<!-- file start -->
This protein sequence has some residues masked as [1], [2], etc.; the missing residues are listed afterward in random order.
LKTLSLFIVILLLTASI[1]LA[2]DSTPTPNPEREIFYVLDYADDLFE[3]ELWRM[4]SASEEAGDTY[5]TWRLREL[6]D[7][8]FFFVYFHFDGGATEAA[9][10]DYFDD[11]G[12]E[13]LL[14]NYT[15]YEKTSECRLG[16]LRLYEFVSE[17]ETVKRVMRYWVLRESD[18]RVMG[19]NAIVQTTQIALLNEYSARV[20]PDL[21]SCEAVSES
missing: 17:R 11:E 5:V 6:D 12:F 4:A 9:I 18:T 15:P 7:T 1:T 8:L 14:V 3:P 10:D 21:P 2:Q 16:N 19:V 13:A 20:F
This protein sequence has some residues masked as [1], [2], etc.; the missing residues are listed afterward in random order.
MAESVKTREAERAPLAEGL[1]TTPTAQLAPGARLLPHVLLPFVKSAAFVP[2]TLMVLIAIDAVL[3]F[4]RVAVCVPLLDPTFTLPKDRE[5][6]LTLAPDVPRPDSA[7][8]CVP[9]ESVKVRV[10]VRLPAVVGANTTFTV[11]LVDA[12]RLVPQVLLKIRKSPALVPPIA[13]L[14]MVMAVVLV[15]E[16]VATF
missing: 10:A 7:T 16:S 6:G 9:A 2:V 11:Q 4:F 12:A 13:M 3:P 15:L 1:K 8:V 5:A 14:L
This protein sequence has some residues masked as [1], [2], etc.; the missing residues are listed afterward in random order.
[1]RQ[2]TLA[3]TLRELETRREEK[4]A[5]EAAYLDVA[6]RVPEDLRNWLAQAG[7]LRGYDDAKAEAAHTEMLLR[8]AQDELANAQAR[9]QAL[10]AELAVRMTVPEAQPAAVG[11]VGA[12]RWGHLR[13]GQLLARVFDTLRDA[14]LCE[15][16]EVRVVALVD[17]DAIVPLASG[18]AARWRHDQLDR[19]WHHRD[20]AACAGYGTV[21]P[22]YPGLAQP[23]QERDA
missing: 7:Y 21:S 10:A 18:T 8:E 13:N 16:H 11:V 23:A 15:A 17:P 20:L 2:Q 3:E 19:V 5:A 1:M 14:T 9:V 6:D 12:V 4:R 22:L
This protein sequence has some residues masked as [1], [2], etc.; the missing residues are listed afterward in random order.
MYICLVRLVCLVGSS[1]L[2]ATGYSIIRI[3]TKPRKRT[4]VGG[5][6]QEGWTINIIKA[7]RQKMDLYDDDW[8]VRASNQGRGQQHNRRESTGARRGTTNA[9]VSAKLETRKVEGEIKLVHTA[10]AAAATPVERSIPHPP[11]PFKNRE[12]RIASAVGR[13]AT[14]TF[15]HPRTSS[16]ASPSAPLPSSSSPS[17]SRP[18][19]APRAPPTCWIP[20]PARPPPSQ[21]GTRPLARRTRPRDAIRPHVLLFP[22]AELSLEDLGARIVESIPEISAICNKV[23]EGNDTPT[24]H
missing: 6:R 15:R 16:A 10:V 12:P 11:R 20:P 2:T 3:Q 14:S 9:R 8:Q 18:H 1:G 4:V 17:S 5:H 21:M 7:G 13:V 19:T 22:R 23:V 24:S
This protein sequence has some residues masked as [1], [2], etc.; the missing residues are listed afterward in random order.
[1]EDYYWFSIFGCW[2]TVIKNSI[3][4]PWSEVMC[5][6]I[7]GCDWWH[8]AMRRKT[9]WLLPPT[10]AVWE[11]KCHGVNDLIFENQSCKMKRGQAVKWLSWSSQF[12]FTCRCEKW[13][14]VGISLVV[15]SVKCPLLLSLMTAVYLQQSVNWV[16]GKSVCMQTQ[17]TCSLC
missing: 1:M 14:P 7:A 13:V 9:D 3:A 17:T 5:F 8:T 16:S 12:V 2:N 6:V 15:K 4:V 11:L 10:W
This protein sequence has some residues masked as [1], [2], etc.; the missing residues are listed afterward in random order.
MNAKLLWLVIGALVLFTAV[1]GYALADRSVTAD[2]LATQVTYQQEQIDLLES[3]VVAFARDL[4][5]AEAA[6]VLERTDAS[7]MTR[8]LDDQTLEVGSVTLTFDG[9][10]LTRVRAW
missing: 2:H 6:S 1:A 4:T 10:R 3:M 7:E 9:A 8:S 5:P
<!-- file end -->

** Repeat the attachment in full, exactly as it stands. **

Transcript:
This protein sequence has some residues masked as [1], [2], etc.; the missing residues are listed afterward in random order.
LKTLSLFIVILLLTASI[1]LA[2]DSTPTPNPEREIFYVLDYADDLFE[3]ELWRM[4]SASEEAGDTY[5]TWRLREL[6]D[7][8]FFFVYFHFDGGATEAA[9][10]DYFDD[11]G[12]E[13]LL[14]NYT[15]YEKTSECRLG[16]LRLYEFVSE[17]ETVKRVMRYWVLRESD[18]RVMG[19]NAIVQTTQIALLNEYSARV[20]PDL[21]SCEAVSES
missing: 17:R 11:E 5:V 6:D 12:F 4:A 9:I 18:T 15:P 7:T 1:T 8:L 14:V 3:P 10:D 21:P 2:Q 16:N 19:V 13:A 20:F
This protein sequence has some residues masked as [1], [2], etc.; the missing residues are listed afterward in random order.
MAESVKTREAERAPLAEGL[1]TTPTAQLAPGARLLPHVLLPFVKSAAFVP[2]TLMVLIAIDAVL[3]F[4]RVAVCVPLLDPTFTLPKDRE[5][6]LTLAPDVPRPDSA[7][8]CVP[9]ESVKVRV[10]VRLPAVVGANTTFTV[11]LVDA[12]RLVPQVLLKIRKSPALVPPIA[13]L[14]MVMAVVLV[15]E[16]VATF
missing: 10:A 7:T 16:S 6:G 9:A 2:V 11:Q 4:F 12:A 13:M 3:P 15:L 1:K 8:V 5:A 14:L
This protein sequence has some residues masked as [1], [2], etc.; the missing residues are listed afterward in random order.
[1]RQ[2]TLA[3]TLRELETRREEK[4]A[5]EAAYLDVA[6]RVPEDLRNWLAQAG[7]LRGYDDAKAEAAHTEMLLR[8]AQDELANAQAR[9]QAL[10]AELAVRMTVPEAQPAAVG[11]VGA[12]RWGHLR[13]GQLLARVFDTLRDA[14]LCE[15][16]EVRVVALVD[17]DAIVPLASG[18]AARWRHDQLDR[19]WHHRD[20]AACAGYGTV[21]P[22]YPGLAQP[23]QERDA
missing: 7:Y 21:S 10:A 18:T 8:E 13:N 16:H 11:V 23:A 15:A 17:P 20:L 2:Q 3:E 19:V 5:A 1:M 14:T 9:V 6:D 12:V 4:R 22:L
This protein sequence has some residues masked as [1], [2], etc.; the missing residues are listed afterward in random order.
MYICLVRLVCLVGSS[1]L[2]ATGYSIIRI[3]TKPRKRT[4]VGG[5][6]QEGWTINIIKA[7]RQKMDLYDDDW[8]VRASNQGRGQQHNRRESTGARRGTTNA[9]VSAKLETRKVEGEIKLVHTA[10]AAAATPVERSIPHPP[11]PFKNRE[12]RIASAVGR[13]AT[14]TF[15]HPRTSS[16]ASPSAPLPSSSSPS[17]SRP[18][19]APRAPPTCWIP[20]PARPPPSQ[21]GTRPLARRTRPRDAIRPHVLLFP[22]AELSLEDLGARIVESIPEISAICNKV[23]EGNDTPT[24]H
missing: 6:R 15:R 16:A 10:V 12:P 11:R 20:P 2:T 3:Q 14:S 9:R 8:Q 18:H 1:G 4:V 17:S 5:H 21:M 7:G 13:V 19:T 22:R 23:V 24:S
This protein sequence has some residues masked as [1], [2], etc.; the missing residues are listed afterward in random order.
[1]EDYYWFSIFGCW[2]TVIKNSI[3][4]PWSEVMC[5][6]I[7]GCDWWH[8]AMRRKT[9]WLLPPT[10]AVWE[11]KCHGVNDLIFENQSCKMKRGQAVKWLSWSSQF[12]FTCRCEKW[13][14]VGISLVV[15]SVKCPLLLSLMTAVYLQQSVNWV[16]GKSVCMQTQ[17]TCSLC
missing: 1:M 14:P 7:A 13:V 9:D 3:A 17:T 5:F 8:T 16:S 12:V 2:N 6:V 15:K 4:V 11:L 10:W
This protein sequence has some residues masked as [1], [2], etc.; the missing residues are listed afterward in random order.
MNAKLLWLVIGALVLFTAV[1]GYALADRSVTAD[2]LATQVTYQQEQIDLLES[3]VVAFARDL[4][5]AEAA[6]VLERTDAS[7]MTR[8]LDDQTLEVGSVTLTFDG[9][10]LTRVRAW
missing: 2:H 6:S 1:A 4:T 10:R 3:M 7:E 9:A 8:S 5:P